By Shebby Lee
When I was hired to lead my first cross-country group tour (which was more years ago than I care to admit), I was handed a well-worn box brimming with equally well-worn Bingo cards and a few sheets of escort notes buried at the bottom—almost as an afterthought.
I was reminded of that box when reading a recent article in a travel trade publication entitled “Industry Education” that recommended—wait for it—Bingo and other games designed to “pass time.” I very nearly cried. Hasn’t group travel advanced any further than a traveling Bingo game in all these years?
At that time, I was just getting started in tourism, and like a good camper, I did what I was told. But well before that first tour ended I realized what a missed opportunity such activities represented. I made a vow to ban Bingo cards from all future tours under my purview.
I kept my promise. And judging from our passenger evaluations, nobody missed them! I hasten to acknowledge that we are very familiar with long stretches of time between tour stops. Our shortest tour is six days, and we have several that cover more than a thousand miles. Our longest tour spans more than 3,400 miles through some of the longest stretches of fly-over country in the nation. Yet our participants are effusive in their praise about how fascinating every minute of these tours are, especially those long stretches on the bus!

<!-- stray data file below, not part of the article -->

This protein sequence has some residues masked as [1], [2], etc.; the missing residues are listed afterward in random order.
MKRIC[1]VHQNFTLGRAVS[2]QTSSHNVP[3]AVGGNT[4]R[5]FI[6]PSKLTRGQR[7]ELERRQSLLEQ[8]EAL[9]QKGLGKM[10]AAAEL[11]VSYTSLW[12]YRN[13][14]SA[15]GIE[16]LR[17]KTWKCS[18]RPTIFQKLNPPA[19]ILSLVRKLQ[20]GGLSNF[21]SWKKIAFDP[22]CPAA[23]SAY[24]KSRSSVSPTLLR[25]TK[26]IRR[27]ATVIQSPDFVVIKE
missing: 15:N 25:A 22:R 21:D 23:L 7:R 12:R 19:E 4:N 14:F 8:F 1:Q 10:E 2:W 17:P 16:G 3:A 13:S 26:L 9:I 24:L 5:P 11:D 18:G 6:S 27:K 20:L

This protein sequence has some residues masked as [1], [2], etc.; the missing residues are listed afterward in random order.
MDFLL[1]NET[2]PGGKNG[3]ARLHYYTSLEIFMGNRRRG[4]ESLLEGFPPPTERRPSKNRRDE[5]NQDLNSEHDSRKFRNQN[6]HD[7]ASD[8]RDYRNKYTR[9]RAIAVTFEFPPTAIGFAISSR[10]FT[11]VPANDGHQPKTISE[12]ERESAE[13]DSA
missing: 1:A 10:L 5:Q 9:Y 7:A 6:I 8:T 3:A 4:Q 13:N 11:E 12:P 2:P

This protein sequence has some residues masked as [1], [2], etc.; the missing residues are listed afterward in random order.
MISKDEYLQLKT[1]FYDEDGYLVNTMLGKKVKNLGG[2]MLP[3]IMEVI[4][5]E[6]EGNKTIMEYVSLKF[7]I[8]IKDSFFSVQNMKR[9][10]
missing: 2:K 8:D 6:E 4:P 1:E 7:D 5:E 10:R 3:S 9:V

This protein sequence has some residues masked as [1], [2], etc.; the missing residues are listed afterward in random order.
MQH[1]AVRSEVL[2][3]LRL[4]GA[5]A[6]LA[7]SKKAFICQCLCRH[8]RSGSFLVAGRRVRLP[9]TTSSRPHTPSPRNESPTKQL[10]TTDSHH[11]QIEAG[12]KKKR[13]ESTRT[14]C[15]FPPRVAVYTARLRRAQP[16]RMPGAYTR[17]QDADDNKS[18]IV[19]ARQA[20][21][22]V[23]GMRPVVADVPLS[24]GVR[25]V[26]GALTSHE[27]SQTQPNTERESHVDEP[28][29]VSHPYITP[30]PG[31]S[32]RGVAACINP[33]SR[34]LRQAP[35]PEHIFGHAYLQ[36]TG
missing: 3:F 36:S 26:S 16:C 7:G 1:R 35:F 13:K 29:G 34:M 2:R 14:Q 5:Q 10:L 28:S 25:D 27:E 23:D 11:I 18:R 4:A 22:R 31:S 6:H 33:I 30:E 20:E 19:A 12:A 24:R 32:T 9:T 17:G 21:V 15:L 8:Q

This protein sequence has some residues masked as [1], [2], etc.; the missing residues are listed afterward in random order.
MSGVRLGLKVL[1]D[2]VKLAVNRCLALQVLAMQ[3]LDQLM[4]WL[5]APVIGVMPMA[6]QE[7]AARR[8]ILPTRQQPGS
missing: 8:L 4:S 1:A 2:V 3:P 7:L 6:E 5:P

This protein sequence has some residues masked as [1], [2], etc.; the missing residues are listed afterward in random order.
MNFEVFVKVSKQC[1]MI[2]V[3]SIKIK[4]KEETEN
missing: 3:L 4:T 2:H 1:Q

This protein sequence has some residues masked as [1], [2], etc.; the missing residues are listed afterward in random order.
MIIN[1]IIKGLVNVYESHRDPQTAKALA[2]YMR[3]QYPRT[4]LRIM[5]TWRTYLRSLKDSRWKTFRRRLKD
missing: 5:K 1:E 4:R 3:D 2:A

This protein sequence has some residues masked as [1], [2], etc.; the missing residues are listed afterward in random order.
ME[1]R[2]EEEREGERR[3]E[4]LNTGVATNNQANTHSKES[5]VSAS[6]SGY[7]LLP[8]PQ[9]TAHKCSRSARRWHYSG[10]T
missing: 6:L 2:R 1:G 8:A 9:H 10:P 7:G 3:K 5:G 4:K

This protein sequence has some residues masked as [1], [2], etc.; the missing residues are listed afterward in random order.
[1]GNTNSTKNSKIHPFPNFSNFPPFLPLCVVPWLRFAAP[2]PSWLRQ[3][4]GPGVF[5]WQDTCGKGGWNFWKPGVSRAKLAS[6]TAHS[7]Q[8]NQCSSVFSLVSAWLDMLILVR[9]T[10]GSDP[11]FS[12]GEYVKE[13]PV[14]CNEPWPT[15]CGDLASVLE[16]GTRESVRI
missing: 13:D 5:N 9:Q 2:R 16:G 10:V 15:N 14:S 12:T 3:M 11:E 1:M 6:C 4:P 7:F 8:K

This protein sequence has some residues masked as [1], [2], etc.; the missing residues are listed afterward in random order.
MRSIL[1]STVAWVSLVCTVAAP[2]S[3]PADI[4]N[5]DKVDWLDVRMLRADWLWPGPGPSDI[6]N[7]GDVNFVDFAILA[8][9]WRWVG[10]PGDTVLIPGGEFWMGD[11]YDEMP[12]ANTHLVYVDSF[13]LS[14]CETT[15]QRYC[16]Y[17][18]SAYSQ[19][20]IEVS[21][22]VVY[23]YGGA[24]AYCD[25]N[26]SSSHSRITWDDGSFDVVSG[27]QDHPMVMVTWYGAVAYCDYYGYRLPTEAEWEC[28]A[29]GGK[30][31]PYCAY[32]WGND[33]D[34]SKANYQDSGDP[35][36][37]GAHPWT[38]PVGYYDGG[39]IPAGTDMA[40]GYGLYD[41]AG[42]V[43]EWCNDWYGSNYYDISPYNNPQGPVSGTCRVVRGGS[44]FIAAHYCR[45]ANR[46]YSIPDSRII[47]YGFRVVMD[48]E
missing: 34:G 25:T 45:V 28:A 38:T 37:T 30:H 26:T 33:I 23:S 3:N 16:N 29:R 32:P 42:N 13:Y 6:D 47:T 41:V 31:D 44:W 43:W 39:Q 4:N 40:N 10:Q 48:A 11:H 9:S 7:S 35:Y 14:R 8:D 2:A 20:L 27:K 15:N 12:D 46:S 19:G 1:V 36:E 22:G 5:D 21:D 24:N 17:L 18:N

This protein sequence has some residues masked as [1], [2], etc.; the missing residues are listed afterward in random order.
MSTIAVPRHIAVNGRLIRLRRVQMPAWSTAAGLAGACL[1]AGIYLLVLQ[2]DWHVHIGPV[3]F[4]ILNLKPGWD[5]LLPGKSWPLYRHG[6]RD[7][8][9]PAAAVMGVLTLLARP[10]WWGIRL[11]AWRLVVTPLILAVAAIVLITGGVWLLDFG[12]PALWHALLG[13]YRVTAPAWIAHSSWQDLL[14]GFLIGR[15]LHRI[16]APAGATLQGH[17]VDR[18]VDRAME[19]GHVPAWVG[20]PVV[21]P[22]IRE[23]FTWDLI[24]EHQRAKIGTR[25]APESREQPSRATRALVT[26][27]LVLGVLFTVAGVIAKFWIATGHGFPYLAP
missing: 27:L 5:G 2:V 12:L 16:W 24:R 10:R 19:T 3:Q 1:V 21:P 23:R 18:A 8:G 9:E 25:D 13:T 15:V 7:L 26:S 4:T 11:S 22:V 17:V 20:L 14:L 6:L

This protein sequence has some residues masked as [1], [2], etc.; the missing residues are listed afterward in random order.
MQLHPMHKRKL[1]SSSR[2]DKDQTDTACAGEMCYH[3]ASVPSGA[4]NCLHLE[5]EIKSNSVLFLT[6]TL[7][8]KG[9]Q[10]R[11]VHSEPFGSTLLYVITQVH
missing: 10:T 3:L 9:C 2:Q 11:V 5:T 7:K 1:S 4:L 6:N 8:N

Sitting on a bus for hours with no activity can be mind-numbing. But activity just for activity’s sake is not the answer. So-called “down time” on the bus is an opportunity to enhance the experience. “Life changing” is one of the current buzz words in our industry, and as providers of travel, we are in a unique position to make it happen. Instead of punctuating the time between life-changing experiences with stretches of irrelevant games, why not use that time to raise the bar?
When many of those miles are through some of America’s most spectacular scenery, the task is made easier. In these cases, it is the tour director’s job to create an appreciation of what participants are seeing, to teach them about the people who first inhabited this area, and discuss the events that happened there.
Try introducing interactive discussions, show quality documentary DVDs that lend depth to the tour content, hand out reading materials (also reinforcing the tour’s topic or region) and show and tell items, play period or ethnic music, and yes, even play trivia when it is relevant.
Why don’t more tour directors and tour planners provide these enhancements to their tours? Because it’s a lot of work, that’s why! It involves research and time to locate just the right information, items, and experiences to move that trip to the next level.
Involve your participants, create excitement, and you will be rewarded many times over.
Historian and writer Shebby Lee owns Shebby Lee Tours Inc. of Rapid City, S.D. Her tours focus on the history and cultural heritage of the West. Lee also makes presentations at history conferences and industry meetings and writes the travel blog Trail Talk. To contact Lee, visit www.shebbyleetours.com.